Tuesday, October 28, 2008

Workplace Disclosure and Children with Special Neeeds: A look at some research

Disclosure - my last post talked about how and when to inform people in the community about your child's disability. But what about people in the work place? Do you tell co-workers and Human Resources about your child's disability, and if so, when? Before you are hired? After? And how much do you share?

For those of us with less "traditional" employment, is our decision to work outside of the nine-to-five work world our way of dealing with the disclosure dilemma, by essentially avoiding it? How many of us work at home to optimize flexibility? And in doing so, are we letting potential employers off the hook?

Researchers at the Portland State University Research and Training Center on Family Support and Children's Mental Health have studied what they coin "Dilemmas of Disclosure" for both parents and human resource professionals. Their findings are summarized in the power point presentation: Caring for a Child with a Disability: Dilemmas of Disclosure for Parents and Human Resource Professionals.

This presentation includes some telling quotes from parents on the disclosure issue:

“Honesty with my employer. That has been the main
strategy and working very, very hard when life is
going well to make up for the times when I have to
be out from work.”

“I do try to be up front with selective people about
this. Some people I tell about my son’s emotional
disorder; to others I just say that my son has a chronic
illness that sometimes requires hospitalization.”

“All I’ve been able to do is explain to my employer
the reality of my life with an autistic child. Some have
understood and others have absolutely not!”

These Portland State researchers have also written a comprehensive article on the topic of workplace supports (and the shortage of them) for families who have children with special needs. This research in outlined in Disabilities and Work-Family Challenges: Parents Having Children with Special Health Care Needs on the Sloan Work and Family Research Network web site.

Fellow moms, please weigh in on this. If you are employed at a work place, how do you deal with the disclosure issue, along with the need for flexibility? Those of you with alternative work arrangements, how big a motivation is autonomy and flexibility? And for those moms who currently do not work "for pay" (because we ALL WORK) - would you be more willing or able to work if there were comprehensive protections and supports for employees who are parenting children with special needs?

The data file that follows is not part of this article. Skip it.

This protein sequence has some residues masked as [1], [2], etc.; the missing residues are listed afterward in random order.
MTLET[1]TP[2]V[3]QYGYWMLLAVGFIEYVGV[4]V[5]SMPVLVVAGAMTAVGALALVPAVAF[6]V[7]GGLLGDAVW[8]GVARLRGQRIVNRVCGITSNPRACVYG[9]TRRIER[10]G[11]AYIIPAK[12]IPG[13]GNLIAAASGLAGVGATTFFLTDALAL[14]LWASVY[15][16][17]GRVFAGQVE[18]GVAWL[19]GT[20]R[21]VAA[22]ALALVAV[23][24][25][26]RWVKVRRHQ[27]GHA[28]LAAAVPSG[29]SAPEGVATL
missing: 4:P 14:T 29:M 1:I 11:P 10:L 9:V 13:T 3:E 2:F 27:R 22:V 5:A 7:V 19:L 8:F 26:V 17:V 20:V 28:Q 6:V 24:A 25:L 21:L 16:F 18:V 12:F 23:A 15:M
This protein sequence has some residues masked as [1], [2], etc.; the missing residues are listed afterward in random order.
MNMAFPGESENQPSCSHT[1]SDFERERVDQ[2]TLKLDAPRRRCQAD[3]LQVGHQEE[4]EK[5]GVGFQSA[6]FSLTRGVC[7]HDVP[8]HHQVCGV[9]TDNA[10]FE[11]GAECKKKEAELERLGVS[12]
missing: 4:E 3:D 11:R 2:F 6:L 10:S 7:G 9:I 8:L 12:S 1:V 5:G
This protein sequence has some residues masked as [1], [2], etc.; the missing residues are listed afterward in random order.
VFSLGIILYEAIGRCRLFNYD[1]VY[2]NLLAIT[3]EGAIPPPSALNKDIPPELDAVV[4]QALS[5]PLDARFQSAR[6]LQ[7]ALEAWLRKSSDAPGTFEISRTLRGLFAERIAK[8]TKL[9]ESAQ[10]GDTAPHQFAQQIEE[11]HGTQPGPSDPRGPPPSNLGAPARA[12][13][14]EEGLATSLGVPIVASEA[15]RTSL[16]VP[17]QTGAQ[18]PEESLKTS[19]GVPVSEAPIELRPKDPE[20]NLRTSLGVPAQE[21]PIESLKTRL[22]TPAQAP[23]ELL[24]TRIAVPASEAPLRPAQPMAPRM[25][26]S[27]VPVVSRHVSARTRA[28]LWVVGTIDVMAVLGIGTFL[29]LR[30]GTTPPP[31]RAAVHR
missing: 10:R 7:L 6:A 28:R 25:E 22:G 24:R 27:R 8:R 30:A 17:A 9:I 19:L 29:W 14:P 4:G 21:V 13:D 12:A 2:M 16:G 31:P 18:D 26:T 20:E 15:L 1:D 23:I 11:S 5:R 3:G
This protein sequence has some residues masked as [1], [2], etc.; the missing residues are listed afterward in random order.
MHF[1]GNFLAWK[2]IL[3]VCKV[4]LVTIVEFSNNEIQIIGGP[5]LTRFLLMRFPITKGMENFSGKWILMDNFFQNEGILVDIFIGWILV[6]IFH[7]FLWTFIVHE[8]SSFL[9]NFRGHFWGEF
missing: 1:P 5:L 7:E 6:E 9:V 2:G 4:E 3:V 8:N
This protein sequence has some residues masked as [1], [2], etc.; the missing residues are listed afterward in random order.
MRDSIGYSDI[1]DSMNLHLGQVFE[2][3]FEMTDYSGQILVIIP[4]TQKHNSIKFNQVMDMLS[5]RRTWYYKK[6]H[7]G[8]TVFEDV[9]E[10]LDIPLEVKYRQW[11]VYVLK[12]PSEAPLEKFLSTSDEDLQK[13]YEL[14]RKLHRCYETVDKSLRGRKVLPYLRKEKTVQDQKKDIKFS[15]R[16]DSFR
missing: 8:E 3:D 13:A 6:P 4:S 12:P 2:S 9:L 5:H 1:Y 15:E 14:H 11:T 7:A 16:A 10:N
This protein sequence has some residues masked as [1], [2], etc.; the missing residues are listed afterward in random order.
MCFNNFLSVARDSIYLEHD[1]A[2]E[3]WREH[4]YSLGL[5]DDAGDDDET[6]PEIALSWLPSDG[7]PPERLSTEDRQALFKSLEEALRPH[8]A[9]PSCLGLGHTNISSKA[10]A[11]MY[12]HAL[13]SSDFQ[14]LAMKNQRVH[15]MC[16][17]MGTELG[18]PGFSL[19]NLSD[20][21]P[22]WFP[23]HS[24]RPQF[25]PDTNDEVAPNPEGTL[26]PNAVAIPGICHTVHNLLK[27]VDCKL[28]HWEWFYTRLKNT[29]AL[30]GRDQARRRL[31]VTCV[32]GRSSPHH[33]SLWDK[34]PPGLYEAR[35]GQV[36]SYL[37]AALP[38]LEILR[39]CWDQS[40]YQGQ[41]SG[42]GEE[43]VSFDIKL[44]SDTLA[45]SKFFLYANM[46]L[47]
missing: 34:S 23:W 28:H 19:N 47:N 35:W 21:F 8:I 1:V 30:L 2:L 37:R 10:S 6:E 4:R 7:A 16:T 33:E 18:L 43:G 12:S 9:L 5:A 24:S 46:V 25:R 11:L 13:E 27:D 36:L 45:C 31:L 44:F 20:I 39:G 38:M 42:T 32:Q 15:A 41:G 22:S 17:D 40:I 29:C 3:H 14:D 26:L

Anonymous said...

I haven't had a chance to look at the research (and since I don't work out of the home), I can only tell you what my husband did.

When we were going through the diagnosis process, he did tell his boss, who was very understanding and concerned (this was before, it was such a widely diagnosed condition). She was concerned not only for him, but also for me (which was nice).

Obviously, when he changed offices and moved down here, the whole office knows. In fact, we wouldn't have moved if we didn't have the services available that we do here. There was also another partner (in his current office, not the one he moved into) who has a daughter with Down's, so he has been sort of a mentor to my husband (how to balance a special needs child, work, etc).

Overall, the office is understanding. They know we can't do certain things and that we have a unique situation. I think it is a different culture than even five and a half years ago, someone always knows someone else with autism. We even did a fundraiser for the autism walk that we did at the office (they had a 'dress down' day and donated $5 to dress down).

I think it depends on your situation (ie. are you the stay at home spouse or working) and how 'flexible' your schedule is.


Pam said...

Hi, When my son was small I shared more about him, but looking back, it seems like all the employees who had small children talked about them at least some. Now I don't often share, partly, because if I get into a long discussion it slows my pace and the frustrating thing is, care is hard to get for young adults and so I have to use my time efficiently. I do get sad about missing out on lunches out with other staff which once in my work life I did. Now it is mostly work home work home over and over. Pam

thailandchani said...

Even though I am not a mom, I'll weigh in on this one. When it comes to disclosing anything in a workplace setting, I'd definitely keep it to "name, rank and serial number". It's not a friendly, family environment where anyone should feel safe disclosing anything that could be ultimately used against them.

And, no, I'm not insanely paranoid. I've just been through enough and have seen others go through enough that I believe personal disclosures should be saved for friends and family.


Carol said...

Katie, Dan's work place also knows about Sayer and I think it helps Dan. Plus, the coworkers have a monthly hike and Dan brings Sayer. That gives them a chance to see him and know him a bit. The nice thing is the hikers are friendly and look out for Sayer, so Dan feels supported.

Carol said...

I'm not sure I could keep that much of my family life out of the work place, thailandchani. But I have had work situations where people have shared too much and too often, and that can be really uncomfortable.